New Jersey wide receiver Noah Brown was the 18th player to commit to Urban Meyer’s 2014 class, way back on Sept. 9, 2013. As far as I know, he’s the first athlete from Sparta, NJ, to commit to Ohio State in any sport since Chris Jent joined the basketball team in 1989.
Brown doesn’t fit the usual mold for a collegiate wide receiver. Solidly built at 6-foot-1 and 240 pounds, he could bulk up and play tight end, yet he possesses enough athleticism that he was the second string H-back late in the season after Dontre Wilson was injured.
As a high school senior in 2013, the composite four-star recruit caught 41 passes for 857 yards and 14 touchdowns. He rushed for 1,363 yards and 21 touchdowns over his final two high school seasons, becoming a first-team All-New Jersey selection and the West Jersey Player of the Year as a senior.
He helped lead his team to the state championship game and his prep play impressed enough that he was the No. 9 athlete in his class by Rivals and No. 13 by 247Sports.
Last year, Brown caught one pass for nine yards and carried the ball once for a four-yard loss as a college freshman, trying to break into a deep and talented receiving corps.
Although he has yet to make the impact he’d like, Brown is poised to take on a much bigger role in 2015. He lacks the kind of top-end speed necessary to challenge for Devin Smith’s vacated position in the starting lineup, but he’s got the makeup to potentially become the new Evan Spencer.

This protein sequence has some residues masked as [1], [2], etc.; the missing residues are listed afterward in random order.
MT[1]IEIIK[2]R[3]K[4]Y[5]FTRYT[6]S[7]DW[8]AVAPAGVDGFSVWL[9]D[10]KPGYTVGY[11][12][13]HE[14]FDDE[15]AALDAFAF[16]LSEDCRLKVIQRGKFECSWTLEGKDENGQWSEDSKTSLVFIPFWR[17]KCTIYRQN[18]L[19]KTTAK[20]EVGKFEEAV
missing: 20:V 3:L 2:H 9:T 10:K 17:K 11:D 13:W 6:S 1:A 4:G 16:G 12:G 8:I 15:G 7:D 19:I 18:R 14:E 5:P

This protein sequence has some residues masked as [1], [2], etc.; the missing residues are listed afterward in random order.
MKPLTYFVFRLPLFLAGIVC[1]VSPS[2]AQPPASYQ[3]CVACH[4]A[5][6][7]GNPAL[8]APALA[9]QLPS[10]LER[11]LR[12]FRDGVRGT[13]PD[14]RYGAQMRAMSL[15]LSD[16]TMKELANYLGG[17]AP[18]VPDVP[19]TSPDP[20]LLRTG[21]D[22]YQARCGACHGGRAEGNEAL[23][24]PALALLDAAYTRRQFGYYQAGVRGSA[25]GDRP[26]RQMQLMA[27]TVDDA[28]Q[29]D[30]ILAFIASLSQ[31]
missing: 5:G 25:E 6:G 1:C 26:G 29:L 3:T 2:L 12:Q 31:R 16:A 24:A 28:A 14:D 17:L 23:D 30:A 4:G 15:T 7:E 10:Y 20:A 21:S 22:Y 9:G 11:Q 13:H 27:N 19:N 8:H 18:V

For all his lack of statistics, few players have been as valuable as Spencer was to the 2014 National Championship team, so following in his footsteps wouldn’t be a bad thing.
Assuming Jalin Marshall and Dontre Wilson remain the top two options at H-back, Brown could be best used as a receiver and also provide devastating downfield blocking on running plays. He could also continue to provide depth behind the two H-backs, since he displayed ability as a running back in high school.
In fact, this is how I expect Brown to be used in 2015. He will compete for time at the ‘X’ receiver spot, while providing depth at H-back and will get on the field as a blocker more and more frequently as the year goes on.
Will he become the new Evan Spencer?
Potentially he could provide more of a threat as a receiver than Spencer ever did. He has the physical tools to become a starting receiver and his size and strength give him a shot at becoming an even better blocker than Spencer was.
He may never throw a perfect touchdown pass against Alabama in the College Football Playoff (probably), but he certainly has the tools to replace a guy Meyer called the team’s MVP.